Compensation would mean the senses even out, and this is simply not true, what ís true is that braincells asssigned on handling a sense that no (longer) works get reassigned to helping out with another sense or brainfunction,

this does not mean the other senses become so much better that your senses together get on par with the senses of someone who has all senses.

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On 11/26/2017 at 3:45 AM, 3____344340095e33-2 said:

Many papers are published claiming if one sense is weaker due to a disability than the other senses of the brain compensate.  If a person is blind they have better hearing.  This is what every mother tells her disabled child and so I was told it, too, as I was born blind.  You scientists have even published it in peer-reviewed journal and it's so simple to test that you are all lying or insanely manipulating the truth.

Test: throw a ball into a park with trees, a soccer ball, close your eyes, and try to find it after it's settled.  Not a single other sense other than visual will ever help you with this kind of problem.  No matter if you were born blind or became blind or had an eye disease.  I have tried this test at the age of 39, figuring I have better hearing than others and I couldn't find the ball.  But my friend with good eyes found it within 5 seconds.  I could have spent a full 24 hours searching with some logic the park and would have found it.

If you scientists have lied successfully about something this basic, and even mothers repeat it to us blind sons, then what else are you all lying about?  Can someone explain this to me?  If you don't believe me... try this.  Close your eyes for a week and train your ears.  Guess what?  You'll have the same hearing as a blind man except he can't train his eyes.

The brain absolutely does not compensate with any senses for a missing or damaged sense.  This is a folklore that people pass around to comfort those whom are disabled and it is quite an abusive strategy of comforting.  Please cease and dissist this manipulation and start publishing the truth already.  I can't even see any letters that I have just typed nor this vrey sentence.

I’m not a scientist but I do believe in science, but just not absolutely which I think is a mistake from any point of view.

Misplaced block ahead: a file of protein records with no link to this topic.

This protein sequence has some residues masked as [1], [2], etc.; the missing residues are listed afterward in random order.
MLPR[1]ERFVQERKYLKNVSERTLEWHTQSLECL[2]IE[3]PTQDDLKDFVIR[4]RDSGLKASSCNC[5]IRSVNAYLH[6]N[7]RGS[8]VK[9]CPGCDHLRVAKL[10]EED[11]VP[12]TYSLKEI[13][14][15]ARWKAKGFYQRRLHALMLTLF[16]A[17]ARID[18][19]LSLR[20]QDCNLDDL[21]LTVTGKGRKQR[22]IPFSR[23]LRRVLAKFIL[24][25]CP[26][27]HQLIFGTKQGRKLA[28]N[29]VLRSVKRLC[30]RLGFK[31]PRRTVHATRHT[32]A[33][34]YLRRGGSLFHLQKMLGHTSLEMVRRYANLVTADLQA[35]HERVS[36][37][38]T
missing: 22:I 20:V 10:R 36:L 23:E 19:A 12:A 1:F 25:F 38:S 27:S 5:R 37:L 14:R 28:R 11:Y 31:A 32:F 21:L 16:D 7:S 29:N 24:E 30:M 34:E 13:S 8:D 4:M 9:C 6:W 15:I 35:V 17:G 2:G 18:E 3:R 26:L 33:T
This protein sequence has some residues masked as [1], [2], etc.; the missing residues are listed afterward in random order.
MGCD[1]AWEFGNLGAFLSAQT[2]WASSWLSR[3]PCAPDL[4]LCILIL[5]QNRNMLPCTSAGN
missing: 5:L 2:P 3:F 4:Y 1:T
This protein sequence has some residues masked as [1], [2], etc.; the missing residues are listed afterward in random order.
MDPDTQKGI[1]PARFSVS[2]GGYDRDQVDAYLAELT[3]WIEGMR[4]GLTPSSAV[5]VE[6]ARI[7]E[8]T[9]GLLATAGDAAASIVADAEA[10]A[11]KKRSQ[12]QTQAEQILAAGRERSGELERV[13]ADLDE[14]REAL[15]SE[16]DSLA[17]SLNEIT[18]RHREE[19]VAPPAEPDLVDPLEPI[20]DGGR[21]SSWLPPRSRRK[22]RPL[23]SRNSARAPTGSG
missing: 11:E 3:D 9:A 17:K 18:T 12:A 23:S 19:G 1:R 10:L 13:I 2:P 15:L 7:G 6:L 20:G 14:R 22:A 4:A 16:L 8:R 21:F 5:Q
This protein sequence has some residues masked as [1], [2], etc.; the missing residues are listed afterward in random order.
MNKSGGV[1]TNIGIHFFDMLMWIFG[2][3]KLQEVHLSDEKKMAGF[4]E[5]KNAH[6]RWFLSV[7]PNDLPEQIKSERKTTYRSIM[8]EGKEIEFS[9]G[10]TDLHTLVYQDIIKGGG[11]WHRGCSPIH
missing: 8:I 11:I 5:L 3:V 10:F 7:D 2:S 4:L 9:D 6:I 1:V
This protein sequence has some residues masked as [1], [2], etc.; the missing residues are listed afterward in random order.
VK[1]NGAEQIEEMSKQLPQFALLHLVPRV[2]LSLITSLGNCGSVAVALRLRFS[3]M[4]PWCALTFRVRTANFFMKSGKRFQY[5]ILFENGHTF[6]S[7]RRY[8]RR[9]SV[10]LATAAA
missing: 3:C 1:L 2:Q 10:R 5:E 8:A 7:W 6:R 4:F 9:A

It’s probably due to their being trained to believe only in the evidence that they can record which sounds good in theory but can cause them to sometimes overlook the obvious, but that’s just a guess on my part.

I tend to hear absurd expectations from many in these forums like I’m supposed to run out and buy some satelite time which I thought was a scientist being facetious until I realized most aren’t scientists but kind of avid followers of science like myself, though I never liked the term follower.

That’s because I have a thing about objective logic which is just the way my mind works. So I have to logically attack a problrm based on the evidence thats available and rethink my possible solutions  until I can finally see a reasonable solution that doesnt just fit the evidence, but makse a lot of sense given the evidence.

So as to be clear, this is just my opinion based on my own experimental experiences of closing my eyes and walking around and my use of objective logic to find a reaason that fits with the evidence and my experience.

But in my opinion, I would agree with the OP and say that our senses don’t suddenly become more acute as if we are experiencing evolution in realtime. But it’s far more likely that we are adjusting the acuteness of our focus on the remaining senses.in order to hear far more then we could with say when wearing earbuds playing music. 

I would even speculate that our brain becomes better at interpreting what our senses are telling us in order to adapt to our situation.

But thats just a laypersons point of view.

 

 

 

 

 

Edited by TakenItSeriously